rice projects. The 1'lorld Bank has already offered its
assistance in editing.
F. Seminar
In pursuance of the recommendation of the Seventh
Session of the WARDA Governing Council, a seminar on
liThe Reinforcement of the Rice Growing Potential of
vlARDA l\1ember Countries - Adaptive Research, Seed
IVlul Training 11 was organized in Monrovia
from 21 to 25 August, 1978. During this seminar
-75-
member countries discussed and made recommendations
for WARDA action in the areas of adaptive research,
training and seed multiplication. WARDA will follow-
up these requests in the following year by the
preparation of feasibility studies, and helping member
countries seek the nee.essary finance for new projects.
G. Missions for the Evaluation and Programming of WARDA's
Activities
This year, WARDA received several evaluation and
programming missions from cooperating countries and
organizations. The Development Department was
especially involved in the following missions:
1. USAID Evaluation Missi0l!, was undertaken with
our participation between February 17 - March 29, 1978,
to review WARDA Training and Special Research Projects.
2. Evaiuation Mission on the Economic Impact of the
Regional Seed Multiplication Centre, carried out by
a consultant from the French Ministry for Cooperation,
from May 25 to July 15, 1978. The FAO Senior Adviser and
the Head of the Development Department organized tours
of member countries for the consultant, obtained the
necessary information for him and discussed his
findings with him.
-76-
3. Joint UNDP/FAO/JLARDA Mission of
WARDA's Development Act! vi This mission took place
from July 17 - 29, 1978 and invol:ved the assessment and
planning of WARDA development programs. The Senegalese
Government kindly agreed to place E1 Hadj Oumar Toure,
Director General of the Societe pour la mise en valeur
de 1a Casamance (SOMIVAC) (Casamance Development Corporation)
at WARDA's disposal as a consultant for the entire duration
of the mission.
4. Quinquennial Review Mis*_OlL.2! the Consul tati ve Group
on 1 toJ? September
This mission concentrated mainly on ' research programmes.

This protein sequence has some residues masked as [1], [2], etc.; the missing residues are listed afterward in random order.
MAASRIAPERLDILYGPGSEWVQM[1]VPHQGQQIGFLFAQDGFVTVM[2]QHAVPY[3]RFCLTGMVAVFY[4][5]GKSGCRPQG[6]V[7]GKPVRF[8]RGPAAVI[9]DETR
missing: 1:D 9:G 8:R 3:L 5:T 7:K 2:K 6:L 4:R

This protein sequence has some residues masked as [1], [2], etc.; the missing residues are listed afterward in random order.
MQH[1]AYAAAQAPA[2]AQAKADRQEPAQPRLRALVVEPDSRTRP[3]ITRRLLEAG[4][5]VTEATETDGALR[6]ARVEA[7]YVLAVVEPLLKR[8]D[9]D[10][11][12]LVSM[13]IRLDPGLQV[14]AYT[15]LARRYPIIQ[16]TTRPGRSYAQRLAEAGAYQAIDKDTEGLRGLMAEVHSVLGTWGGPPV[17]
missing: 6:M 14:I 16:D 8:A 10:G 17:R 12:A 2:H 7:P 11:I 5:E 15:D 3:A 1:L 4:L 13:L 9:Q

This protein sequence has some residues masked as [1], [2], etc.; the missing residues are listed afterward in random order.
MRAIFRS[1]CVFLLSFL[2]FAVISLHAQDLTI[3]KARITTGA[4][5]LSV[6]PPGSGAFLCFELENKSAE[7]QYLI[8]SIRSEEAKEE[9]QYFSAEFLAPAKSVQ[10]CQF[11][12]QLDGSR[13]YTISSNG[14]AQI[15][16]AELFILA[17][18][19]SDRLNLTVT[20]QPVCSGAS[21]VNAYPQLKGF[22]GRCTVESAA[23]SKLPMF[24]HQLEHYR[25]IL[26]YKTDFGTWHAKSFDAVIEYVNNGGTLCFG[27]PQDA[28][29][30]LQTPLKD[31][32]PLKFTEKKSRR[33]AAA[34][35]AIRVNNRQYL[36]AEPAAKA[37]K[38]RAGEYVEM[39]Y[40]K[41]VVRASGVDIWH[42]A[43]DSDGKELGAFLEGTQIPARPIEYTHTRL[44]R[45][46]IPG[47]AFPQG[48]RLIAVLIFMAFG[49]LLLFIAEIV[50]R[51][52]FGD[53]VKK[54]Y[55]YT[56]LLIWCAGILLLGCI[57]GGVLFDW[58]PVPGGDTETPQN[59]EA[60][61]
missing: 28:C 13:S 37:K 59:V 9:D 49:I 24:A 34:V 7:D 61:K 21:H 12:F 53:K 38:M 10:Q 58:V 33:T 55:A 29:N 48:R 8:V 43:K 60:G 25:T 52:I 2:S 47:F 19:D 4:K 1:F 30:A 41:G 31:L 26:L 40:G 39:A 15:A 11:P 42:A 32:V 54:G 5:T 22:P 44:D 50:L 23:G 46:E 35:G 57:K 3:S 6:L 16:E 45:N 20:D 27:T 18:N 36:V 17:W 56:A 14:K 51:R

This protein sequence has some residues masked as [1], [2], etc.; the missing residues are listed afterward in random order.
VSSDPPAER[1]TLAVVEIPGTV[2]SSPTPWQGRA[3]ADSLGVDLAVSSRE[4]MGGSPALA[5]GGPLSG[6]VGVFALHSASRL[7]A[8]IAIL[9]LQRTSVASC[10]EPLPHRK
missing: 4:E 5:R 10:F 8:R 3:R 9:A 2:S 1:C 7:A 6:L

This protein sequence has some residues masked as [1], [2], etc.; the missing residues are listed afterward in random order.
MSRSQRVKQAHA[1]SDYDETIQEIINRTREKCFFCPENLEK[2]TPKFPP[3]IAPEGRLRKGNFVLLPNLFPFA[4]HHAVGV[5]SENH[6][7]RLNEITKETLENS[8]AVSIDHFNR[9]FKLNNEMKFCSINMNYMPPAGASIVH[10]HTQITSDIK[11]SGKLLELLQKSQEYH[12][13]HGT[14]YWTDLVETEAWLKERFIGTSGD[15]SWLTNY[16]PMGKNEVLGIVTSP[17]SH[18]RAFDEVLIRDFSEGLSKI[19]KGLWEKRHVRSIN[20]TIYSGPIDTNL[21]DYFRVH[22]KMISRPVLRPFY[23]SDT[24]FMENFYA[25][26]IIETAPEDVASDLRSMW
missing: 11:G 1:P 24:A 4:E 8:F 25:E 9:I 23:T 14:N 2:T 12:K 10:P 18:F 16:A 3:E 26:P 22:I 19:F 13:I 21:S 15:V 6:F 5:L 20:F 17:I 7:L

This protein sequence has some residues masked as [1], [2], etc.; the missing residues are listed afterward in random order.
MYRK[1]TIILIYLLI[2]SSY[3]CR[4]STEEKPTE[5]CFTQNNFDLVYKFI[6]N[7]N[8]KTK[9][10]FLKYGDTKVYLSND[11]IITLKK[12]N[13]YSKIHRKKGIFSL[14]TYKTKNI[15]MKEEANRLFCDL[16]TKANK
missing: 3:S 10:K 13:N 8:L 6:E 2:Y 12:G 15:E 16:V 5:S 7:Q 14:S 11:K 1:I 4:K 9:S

In view of the integrated nature of WARDA's activities,
however, the Head of the Development Department was asked
to take part in the mission.
The var1ousevaluati'on and programIningmissions proved
to be very useful. They provided the opportunity to:
a) take stock of activities;
b) conSider, with a critical mind, the impact of these
activities in relation to WARDA's fundamental
' .
objective; namely to make West Africa self-suffic-
ient in rice; and
c) make proposals to enhance our organization's effec-
tiveness.
H. Support to other
During the year under reView, considerable efforts
were made to ensure greater integration of WARDA's activities.
The Development Department was associated regularly with the
activities of the Research Department. All the experts of
the Development Department, each in his own field, gave
courses at the Regional Training Center.
The Development Department was closely associated with
the preparation of the rice project management course
-77-
given at the beginning of 1979 in Ouagadougou with the
cooperation of the Pan-African Development Institute (IPD).
The Senior Economist of the Department spent two weeks in
Ouagadougou in September 1978 with the IPD. The two
Processing Engineers took an active part in the preparation
of the two training courses to be held on rice processing
in 1979.
I. External Projects
a) Seed Multiplication Centre (Richard Toll)
In 1977, 39.9 ha were cultivated by the Centre
(16.9 ha during the off-season and 23.0 ha during the
main season), yielding 64 tons of paddy which, after
screening and cleaning produced 50.650T of foundation
seed.
The low average yield of 1.6 t/ha is explained by
insufficient land levelling, the, occurence of siinity in
patches, but mostly by the damage c'aused by birds • Despite
the intervention of OCLALAV in destroying the queleas in
their roosting places, the damage caused by these birds may
be estimated at 50-60% of the, yield potential of certain
plots.
Found,ation seeds were
Benin
The Gambia
Guinea Bissau
Ivory Coast
r,1ali
f1auri tania
Niger
Nigeria
Upper Volta
distributed as follows:
1 ~ · 0 kg
16,070 kg
686 kg
100 kg
50 kg
54 kg
550 kg
12,050 kg
50 kg
29,750 kg
There remained a stock of seventeen tons of seed made
up of varieties that did not correspond to member countries'
demands since we still do not receive the list of their
requirements in time, for incorporation in the planting
schedule.
We now have 65 hectares levelled and equipped with an
irrigation network and drainage. There are still ten
hectares of plots with considerable differences in level,
high salinity and acidity which remain to be reclaimed.
The 1978/79 agriclll tural season which started in
mid-July ca.vered 43 hectares in the main season. In
compliance with the recommendation of the 1978 session of
the Scientific and Technical Committee, a wider area was
planted with rainfed varieties.
Out of 8 . total area of 43 hectares, 2.4 were planted
with selected varieties on 400 m
2
plots.
It is hoped that the damage caused by birds will be
lessened by reducing the harvesting period as a result of
a tractor-drawn mower-baler recently acquired. The production
target for 1979 is 75 tons of foundation seed.
b) Rice r{echanization Project (Richard Toll)
The associate mechanization specialist stationed in
Nianga is carrying out n comparative study of the three
types of mechanization in the Senegal River Valley.
Niange type: large-scale mechanization with mechani-
cal work done for the small-scale farmers by the SAED.
Cooperative type: (Cuma): mechanization covering
50-100 ha subdivided into small holdings of about 2 ha
each. The equipment used is generally smaller than the
above type.
Matam type: where all the work is done manually.